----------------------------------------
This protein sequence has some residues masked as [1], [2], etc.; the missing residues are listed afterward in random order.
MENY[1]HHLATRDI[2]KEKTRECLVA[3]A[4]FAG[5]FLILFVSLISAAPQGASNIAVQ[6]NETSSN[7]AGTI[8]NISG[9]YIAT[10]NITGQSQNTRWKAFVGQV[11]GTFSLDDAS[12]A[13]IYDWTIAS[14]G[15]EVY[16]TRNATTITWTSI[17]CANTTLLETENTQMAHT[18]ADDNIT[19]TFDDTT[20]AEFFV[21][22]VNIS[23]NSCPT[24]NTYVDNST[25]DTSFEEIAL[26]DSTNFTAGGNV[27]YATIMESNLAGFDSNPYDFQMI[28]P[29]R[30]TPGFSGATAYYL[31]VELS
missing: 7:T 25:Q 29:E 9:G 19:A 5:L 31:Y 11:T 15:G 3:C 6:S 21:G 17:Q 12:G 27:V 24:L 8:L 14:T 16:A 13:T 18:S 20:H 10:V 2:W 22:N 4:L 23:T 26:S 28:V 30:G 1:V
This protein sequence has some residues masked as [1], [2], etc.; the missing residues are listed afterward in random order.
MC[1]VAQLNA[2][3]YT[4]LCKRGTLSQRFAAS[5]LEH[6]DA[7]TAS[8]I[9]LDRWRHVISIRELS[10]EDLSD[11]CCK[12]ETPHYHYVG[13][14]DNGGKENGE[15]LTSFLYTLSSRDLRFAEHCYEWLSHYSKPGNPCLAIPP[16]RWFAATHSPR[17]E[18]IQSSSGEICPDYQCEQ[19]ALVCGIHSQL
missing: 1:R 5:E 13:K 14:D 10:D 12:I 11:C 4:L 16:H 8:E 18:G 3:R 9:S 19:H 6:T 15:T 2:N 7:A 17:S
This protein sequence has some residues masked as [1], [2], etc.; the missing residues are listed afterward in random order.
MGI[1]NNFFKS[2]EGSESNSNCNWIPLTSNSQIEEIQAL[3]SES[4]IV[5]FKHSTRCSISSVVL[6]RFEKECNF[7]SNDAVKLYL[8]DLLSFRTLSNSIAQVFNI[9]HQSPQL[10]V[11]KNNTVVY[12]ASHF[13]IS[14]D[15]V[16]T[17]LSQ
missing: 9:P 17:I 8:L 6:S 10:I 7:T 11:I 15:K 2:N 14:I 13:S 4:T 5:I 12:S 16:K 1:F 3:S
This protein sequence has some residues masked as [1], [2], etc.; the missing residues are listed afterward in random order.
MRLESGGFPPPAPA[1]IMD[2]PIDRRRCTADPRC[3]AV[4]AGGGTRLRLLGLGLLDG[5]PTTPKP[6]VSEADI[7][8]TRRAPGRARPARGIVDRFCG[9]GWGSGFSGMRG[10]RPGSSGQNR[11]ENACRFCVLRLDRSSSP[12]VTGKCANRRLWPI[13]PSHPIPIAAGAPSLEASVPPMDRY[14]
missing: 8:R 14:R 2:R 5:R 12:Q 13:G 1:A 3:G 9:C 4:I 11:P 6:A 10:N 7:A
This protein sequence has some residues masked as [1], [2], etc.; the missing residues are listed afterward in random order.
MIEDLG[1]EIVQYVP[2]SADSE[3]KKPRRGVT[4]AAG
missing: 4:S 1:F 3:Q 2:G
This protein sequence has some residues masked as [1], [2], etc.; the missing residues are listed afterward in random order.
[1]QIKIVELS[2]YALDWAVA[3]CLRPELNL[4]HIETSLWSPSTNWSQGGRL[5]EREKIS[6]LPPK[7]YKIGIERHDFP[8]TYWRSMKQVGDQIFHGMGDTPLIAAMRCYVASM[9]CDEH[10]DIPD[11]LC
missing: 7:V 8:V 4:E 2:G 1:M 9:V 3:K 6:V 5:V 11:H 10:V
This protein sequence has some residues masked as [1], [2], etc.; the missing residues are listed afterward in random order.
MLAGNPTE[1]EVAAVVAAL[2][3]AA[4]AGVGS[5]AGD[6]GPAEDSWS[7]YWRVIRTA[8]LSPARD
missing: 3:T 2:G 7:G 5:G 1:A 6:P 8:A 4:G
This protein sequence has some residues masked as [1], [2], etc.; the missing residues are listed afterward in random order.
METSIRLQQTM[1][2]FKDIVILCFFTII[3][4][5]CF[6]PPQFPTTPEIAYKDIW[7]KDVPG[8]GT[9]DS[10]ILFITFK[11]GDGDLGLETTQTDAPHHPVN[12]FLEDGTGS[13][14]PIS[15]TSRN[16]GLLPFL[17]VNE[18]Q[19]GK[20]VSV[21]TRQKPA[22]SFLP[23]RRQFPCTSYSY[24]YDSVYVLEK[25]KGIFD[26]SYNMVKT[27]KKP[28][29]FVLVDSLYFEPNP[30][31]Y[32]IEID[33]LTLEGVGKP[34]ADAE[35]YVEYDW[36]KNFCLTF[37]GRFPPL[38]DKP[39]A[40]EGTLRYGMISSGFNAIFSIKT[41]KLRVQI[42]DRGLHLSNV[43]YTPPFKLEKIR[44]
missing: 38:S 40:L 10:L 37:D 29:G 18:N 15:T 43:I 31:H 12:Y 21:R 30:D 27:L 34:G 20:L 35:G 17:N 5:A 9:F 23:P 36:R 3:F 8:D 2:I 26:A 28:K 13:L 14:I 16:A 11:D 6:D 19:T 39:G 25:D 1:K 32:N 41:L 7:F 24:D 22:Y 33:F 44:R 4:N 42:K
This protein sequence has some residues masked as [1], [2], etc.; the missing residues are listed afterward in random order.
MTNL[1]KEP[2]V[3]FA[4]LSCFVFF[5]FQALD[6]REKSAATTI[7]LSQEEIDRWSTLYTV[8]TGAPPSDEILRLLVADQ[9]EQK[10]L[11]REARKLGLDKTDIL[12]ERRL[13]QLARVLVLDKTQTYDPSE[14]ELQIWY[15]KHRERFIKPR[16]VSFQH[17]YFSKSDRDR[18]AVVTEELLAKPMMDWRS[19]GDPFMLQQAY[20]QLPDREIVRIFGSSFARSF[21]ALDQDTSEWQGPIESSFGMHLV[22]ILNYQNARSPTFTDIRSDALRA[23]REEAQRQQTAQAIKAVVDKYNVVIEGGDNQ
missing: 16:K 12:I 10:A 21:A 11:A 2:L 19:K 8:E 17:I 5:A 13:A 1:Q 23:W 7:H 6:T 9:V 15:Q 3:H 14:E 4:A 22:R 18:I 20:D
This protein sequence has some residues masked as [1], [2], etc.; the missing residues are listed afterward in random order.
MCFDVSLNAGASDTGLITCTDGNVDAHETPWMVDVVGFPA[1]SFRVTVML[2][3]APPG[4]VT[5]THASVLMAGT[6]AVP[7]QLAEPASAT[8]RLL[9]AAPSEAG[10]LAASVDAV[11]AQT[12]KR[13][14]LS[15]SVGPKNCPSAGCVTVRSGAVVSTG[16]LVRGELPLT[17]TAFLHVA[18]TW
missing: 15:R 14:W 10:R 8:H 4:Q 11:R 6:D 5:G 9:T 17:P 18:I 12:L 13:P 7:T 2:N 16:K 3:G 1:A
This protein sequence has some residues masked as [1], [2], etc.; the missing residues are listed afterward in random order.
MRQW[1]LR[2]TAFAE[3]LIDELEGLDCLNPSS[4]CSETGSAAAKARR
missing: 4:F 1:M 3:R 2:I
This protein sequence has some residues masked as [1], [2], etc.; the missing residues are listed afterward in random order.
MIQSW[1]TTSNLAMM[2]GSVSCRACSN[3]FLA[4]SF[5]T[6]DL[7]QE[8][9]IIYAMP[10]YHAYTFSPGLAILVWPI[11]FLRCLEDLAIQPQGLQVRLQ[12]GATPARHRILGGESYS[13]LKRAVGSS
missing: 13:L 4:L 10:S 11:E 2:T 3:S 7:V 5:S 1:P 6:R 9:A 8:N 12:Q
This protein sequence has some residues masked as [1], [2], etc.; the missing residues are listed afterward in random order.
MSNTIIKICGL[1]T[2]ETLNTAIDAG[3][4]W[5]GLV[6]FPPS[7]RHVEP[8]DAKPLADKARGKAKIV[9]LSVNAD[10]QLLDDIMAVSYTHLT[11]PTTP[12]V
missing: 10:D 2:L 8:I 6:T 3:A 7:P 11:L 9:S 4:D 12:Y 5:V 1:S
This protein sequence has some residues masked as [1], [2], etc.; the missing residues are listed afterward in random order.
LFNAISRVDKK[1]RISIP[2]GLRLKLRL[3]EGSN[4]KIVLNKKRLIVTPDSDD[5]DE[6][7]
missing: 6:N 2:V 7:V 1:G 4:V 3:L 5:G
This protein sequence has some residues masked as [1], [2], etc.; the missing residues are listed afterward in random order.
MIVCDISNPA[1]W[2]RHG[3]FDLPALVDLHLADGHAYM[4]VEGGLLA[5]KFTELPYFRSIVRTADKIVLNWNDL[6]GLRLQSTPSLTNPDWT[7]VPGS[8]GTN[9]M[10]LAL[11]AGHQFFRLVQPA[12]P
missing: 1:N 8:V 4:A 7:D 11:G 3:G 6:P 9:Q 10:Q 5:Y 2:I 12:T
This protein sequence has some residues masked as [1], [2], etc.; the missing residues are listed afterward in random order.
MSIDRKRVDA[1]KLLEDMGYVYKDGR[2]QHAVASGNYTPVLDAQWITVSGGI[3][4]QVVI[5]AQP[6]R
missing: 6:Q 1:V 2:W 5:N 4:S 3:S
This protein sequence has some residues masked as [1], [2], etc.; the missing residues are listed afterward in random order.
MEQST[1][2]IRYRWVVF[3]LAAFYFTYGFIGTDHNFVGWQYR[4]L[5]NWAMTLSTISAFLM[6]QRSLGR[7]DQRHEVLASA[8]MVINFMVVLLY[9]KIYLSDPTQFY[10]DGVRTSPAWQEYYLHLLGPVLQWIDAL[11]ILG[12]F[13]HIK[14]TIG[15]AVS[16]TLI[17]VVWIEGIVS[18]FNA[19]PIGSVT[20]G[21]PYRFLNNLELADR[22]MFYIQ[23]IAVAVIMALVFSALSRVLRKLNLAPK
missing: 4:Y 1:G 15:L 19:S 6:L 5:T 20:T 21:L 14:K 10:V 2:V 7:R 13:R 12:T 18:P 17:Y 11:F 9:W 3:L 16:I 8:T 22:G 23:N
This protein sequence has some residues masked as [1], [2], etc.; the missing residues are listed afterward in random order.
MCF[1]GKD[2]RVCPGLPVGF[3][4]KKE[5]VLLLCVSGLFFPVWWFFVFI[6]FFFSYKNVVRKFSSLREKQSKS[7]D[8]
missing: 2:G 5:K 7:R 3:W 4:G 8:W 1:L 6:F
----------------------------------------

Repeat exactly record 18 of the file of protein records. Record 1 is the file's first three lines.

This protein sequence has some residues masked as [1], [2], etc.; the missing residues are listed afterward in random order.
MCF[1]GKD[2]RVCPGLPVGF[3][4]KKE[5]VLLLCVSGLFFPVWWFFVFI[6]FFFSYKNVVRKFSSLREKQSKS[7]D[8]
missing: 2:G 5:K 7:R 3:W 4:G 8:W 1:L 6:F